By focusing retention efforts on the “net growth” of the exerciser through the delivery of personalised workouts and management of their workouts, and by encouraging their efforts and rewarding improvement in an exerciser’s relationship with exercise, the gym can improve exponentially.
Personalising fitness challenges for individual members allows you to gain better insight into their behaviour too. Collecting data in this way can help gyms identify at-risk members and ensure that they intervene if a member becomes dissatisfied with their progress or the service that the gym provides.
While the majority of gyms as a minimum try to capture a member’s fitness goals and devise a plan for them during the onboarding process, what many fail to do is to take it upon themselves to monitor a member’s progress towards their goals, and to offer assistance if data reveals that they are not able to hit their targets. Not only that, but monitoring member behaviour in this way can also help gyms ascertain when goals have been achieved and intervene at this stage to help members design new personal fitness challenges to ensure their continued engagement and perceived value of the gym.
While fitness challenges can be set on a very individual and personal level, owners may also consider how to provide broader group fitness challenges that could appeal to a wide spectrum of members, and encourage them to develop a deeper connection with and loyalty to the gym.
Setting fitness challenges could take many different forms. For example, you could employ the use of wearables and set up competitions via an app. You could set leaderboards in the gym displaying members’ best times. You might consider setting up specific fitness challenges relating to a particular class or create group challenges to encourage member interaction. Equipment that stores information giving users a breakdown of their personal bests and encouraging them to do better could be the motivation required to keep members returning to the gym as well as feeling as though they are part of a wider community.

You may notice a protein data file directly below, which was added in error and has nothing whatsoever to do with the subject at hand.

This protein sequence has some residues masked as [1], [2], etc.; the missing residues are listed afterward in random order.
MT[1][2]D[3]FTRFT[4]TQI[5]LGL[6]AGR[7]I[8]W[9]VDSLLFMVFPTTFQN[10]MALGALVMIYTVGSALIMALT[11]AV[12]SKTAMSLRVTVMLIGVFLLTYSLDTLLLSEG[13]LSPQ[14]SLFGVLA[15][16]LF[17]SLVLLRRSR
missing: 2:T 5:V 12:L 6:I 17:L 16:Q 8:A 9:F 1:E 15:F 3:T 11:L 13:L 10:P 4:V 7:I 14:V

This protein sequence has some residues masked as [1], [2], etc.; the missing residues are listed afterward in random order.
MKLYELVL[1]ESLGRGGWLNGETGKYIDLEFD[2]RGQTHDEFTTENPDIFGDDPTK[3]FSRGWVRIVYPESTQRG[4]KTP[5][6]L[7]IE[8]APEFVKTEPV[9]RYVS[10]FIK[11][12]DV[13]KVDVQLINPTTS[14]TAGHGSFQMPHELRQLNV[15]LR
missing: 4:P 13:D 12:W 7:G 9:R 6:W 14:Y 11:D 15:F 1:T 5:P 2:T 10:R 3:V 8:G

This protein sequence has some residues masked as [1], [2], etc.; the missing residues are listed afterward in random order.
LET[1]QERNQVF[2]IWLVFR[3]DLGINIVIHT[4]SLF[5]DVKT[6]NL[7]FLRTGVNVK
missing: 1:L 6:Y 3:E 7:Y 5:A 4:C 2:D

Social – members who feel as though they are part of a community, and who regard coming to the gym as a fun and social experience are more likely to remain gym members.
Rewarding – the ability to monitor one’s progress, to achieve predetermined goals and to set new ones provides satisfaction and motivation to continue.
Competitive – healthy, friendly competition can help inspire members to push themselves harder, thus increasing the likelihood of them achieving what they set out to achieve. Competition between members as well as competition with the self can both have a positive effect and therefore help to increase engagement and lower churn rate.
Aspirational – visualising what you hope to become, or seeing others push themselves or challenge themselves can be aspirational and help demotivated members to refocus and work harder to achieve the same level of health and fitness.
There is no denying the psychology behind goal setting, with those who take the time to set goals for themselves more likely to obtain higher levels of achievement. If a gym member feels as though they are making progress and moving forward towards a fitter, healthier, better-looking version of themselves, they are more likely to consider the gym as an effective and valuable organisation that brings great benefits and positives to their life.
Encouraging fitness challenges is an effective and strategic method which can be employed in a number of ways to help individual members feel connected to and engaged with the gym, and therefore increase member retention.
If you want to learn how to capture and use member data more effectively book a demo of our powerful retention tool here.
August 1, 2019 Beth Cadman
Staying in touch with gym members has a significant impact on retention, and excellent communication can strengthen customer relationships, compliment marketing efforts, and boost your brand.
Every successful business is driven to grow, expand, and become more profitable, and gyms are no exception. However, retaining members is one of the biggest challenges they must face and an obstacle which can cause significant problems when trying to achieve such an aim.
One of the most important lessons any business can learn is: “Look after your existing customers, and the business will look after itself.” It doesn’t take a genius to work out that by keeping your current members happy, you have, and will continue to have a solid customer base from which to grow. In fact, just a 5% increase in retention can increase a businesses profit by 95%.
Because of this, when each new member comes on board, this should set in motion a long-term plan to ensure that their needs and expectations and observed and met to secure their continued custom. Many factors that affect customer satisfaction and can change a customer from satisfied and motivated to upset and at risk of ending their membership. Communication is one of the most important.